South Korea plans to make its third attempt to join the exclusive club of countries capable of placing a satellite in space on Friday with a rocket launch from the Naro Space Centre on the south coast.
Science Minister Lee Ju-ho told reporters on Monday that the Korea Space Launch Vehicle (KSLV-I) would blast off as scheduled, barring any last-minute hitches or problems with weather conditions.
“In consideration of preparations and weather conditions, we have confirmed that the launch is possible on October 26,” Lee said.
A 3,000-tonne coastguard ship has left for international waters near the Philippines to track the launch, the ministry said, adding the rocket would be transferred to the launch pad on Wednesday.
The ministry had previously set a five-day window for the launch ending October 31.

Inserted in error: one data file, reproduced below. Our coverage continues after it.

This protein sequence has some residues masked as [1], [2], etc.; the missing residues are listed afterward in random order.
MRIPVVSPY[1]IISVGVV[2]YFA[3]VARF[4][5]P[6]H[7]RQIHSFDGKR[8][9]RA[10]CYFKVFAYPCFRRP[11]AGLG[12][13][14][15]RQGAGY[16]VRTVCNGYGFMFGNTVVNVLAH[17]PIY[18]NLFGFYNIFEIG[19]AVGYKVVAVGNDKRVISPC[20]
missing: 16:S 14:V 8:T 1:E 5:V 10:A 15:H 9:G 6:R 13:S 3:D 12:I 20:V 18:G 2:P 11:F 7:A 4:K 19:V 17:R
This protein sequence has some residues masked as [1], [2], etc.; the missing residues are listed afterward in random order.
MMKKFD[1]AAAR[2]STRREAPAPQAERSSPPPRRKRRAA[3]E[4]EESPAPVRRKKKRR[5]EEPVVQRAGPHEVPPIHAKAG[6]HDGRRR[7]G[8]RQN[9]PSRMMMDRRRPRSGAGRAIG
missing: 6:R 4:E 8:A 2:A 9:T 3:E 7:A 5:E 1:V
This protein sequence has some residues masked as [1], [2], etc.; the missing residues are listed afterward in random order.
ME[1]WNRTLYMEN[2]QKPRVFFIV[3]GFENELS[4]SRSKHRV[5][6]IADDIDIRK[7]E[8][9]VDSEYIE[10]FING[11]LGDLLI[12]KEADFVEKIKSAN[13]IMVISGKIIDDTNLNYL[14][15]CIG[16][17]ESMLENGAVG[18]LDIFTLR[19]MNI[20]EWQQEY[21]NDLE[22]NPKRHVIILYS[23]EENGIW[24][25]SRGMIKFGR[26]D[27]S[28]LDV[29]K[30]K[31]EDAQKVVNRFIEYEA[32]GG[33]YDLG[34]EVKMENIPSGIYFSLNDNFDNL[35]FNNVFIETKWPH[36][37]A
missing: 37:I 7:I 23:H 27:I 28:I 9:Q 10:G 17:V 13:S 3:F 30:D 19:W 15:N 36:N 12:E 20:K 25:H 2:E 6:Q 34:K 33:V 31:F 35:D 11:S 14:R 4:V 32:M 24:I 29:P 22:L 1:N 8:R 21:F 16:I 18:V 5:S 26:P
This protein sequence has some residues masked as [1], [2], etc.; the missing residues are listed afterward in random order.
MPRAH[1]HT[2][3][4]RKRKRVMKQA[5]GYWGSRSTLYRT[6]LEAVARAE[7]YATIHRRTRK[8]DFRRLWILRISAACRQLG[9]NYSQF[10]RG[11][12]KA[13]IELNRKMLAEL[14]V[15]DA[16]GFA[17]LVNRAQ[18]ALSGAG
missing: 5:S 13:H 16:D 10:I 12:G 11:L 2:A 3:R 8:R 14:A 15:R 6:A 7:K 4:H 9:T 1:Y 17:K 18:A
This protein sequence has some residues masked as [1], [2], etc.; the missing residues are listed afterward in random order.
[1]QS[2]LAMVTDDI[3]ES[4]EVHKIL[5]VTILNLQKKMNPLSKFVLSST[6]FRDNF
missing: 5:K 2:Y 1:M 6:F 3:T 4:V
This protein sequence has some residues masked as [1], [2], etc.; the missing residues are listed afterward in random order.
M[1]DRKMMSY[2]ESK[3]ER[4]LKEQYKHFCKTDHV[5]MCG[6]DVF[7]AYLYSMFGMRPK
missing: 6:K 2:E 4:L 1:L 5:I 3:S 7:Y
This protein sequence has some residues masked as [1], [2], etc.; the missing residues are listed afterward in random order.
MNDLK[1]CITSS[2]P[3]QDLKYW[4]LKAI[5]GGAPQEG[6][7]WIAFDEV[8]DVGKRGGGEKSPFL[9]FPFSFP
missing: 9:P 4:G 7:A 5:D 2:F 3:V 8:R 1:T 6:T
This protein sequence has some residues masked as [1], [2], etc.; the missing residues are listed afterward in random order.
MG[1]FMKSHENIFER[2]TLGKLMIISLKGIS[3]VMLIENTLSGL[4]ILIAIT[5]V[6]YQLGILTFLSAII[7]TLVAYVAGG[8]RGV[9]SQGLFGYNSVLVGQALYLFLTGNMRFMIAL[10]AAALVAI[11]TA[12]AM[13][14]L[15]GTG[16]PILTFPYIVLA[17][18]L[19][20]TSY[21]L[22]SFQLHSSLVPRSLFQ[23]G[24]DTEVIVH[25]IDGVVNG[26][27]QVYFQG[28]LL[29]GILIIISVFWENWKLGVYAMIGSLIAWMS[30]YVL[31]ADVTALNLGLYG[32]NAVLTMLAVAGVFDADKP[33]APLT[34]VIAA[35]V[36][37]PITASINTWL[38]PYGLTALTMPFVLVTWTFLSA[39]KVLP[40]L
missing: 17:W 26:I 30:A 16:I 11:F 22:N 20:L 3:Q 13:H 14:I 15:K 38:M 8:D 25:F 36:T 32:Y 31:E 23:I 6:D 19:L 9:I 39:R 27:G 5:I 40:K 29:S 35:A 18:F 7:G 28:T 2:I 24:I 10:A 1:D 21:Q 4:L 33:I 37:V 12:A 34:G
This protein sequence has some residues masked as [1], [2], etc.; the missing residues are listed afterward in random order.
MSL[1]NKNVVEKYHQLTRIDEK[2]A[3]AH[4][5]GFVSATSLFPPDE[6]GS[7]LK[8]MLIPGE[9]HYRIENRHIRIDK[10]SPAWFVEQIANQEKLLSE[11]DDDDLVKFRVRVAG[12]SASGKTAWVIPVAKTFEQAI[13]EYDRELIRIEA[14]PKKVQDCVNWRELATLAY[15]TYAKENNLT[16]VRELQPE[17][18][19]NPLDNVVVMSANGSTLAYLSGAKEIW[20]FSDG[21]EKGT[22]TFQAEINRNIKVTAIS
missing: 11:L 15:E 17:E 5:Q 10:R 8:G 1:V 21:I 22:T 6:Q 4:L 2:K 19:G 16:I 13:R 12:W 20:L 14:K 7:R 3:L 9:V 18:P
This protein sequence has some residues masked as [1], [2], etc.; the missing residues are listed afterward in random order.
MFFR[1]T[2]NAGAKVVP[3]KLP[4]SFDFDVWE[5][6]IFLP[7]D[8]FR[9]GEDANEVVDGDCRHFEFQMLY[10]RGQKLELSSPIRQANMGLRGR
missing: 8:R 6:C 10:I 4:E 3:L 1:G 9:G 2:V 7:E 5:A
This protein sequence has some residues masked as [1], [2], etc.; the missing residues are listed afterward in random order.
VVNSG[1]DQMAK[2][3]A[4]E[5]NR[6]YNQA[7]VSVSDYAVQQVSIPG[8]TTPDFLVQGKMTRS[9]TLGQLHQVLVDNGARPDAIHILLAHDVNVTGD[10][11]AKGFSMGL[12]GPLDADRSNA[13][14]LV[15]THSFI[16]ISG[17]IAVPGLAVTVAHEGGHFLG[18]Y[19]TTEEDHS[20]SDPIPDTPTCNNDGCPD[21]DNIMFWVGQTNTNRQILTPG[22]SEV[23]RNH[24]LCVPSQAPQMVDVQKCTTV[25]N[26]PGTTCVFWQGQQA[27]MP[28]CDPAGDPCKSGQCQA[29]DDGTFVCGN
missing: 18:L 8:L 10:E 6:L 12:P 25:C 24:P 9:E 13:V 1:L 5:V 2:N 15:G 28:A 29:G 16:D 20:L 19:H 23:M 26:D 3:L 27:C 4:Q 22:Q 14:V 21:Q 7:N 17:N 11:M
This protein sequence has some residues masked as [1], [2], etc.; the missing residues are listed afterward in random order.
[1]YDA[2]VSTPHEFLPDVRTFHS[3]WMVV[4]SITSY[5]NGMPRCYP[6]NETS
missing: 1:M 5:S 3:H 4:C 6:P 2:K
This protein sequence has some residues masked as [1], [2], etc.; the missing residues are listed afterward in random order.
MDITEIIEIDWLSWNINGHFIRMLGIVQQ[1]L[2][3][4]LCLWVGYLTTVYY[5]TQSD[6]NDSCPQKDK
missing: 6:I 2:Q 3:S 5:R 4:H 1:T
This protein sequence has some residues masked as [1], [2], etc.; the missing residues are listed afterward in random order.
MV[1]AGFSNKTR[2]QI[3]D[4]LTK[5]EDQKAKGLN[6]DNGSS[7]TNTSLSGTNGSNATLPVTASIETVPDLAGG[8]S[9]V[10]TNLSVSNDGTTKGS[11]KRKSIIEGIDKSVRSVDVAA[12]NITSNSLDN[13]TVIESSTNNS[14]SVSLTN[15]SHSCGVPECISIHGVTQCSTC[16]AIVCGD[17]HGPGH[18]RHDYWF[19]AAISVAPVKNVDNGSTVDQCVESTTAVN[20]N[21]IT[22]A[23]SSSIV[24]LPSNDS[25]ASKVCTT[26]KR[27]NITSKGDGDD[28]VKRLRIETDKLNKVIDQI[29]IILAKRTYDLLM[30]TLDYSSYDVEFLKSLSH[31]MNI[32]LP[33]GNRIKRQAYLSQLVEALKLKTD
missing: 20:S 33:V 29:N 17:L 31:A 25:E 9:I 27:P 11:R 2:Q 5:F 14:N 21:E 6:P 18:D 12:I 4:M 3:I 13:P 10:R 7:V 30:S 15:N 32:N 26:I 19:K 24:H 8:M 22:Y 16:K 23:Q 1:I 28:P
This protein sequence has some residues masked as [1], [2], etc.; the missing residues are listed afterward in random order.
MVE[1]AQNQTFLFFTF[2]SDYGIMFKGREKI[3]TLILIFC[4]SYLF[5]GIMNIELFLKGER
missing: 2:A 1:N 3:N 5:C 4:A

Two previous launches of the KSLV-I ended in failure. In its first attempt in 2009, the KSLV-I actually attained orbit but faulty release mechanisms prevented proper deployment of the satellite.
A second attempt the following year ended when the rocket exploded in mid-flight.
The first stage of the space vehicle is manufactured by Russia, combined with a solid-fuelled second stage built by South Korea.
Currently, only three Asian countries – China, India and Japan – have successfully launched a satellite into orbit.
North Korea in April conducted a rocket launch that Pyongyang said would put a satellite in space. Most other countries, however, considered it a disguised ballistic missile test and it was condemned by the UN Security Council.
The rocket disintegrated some two minutes after blast-off.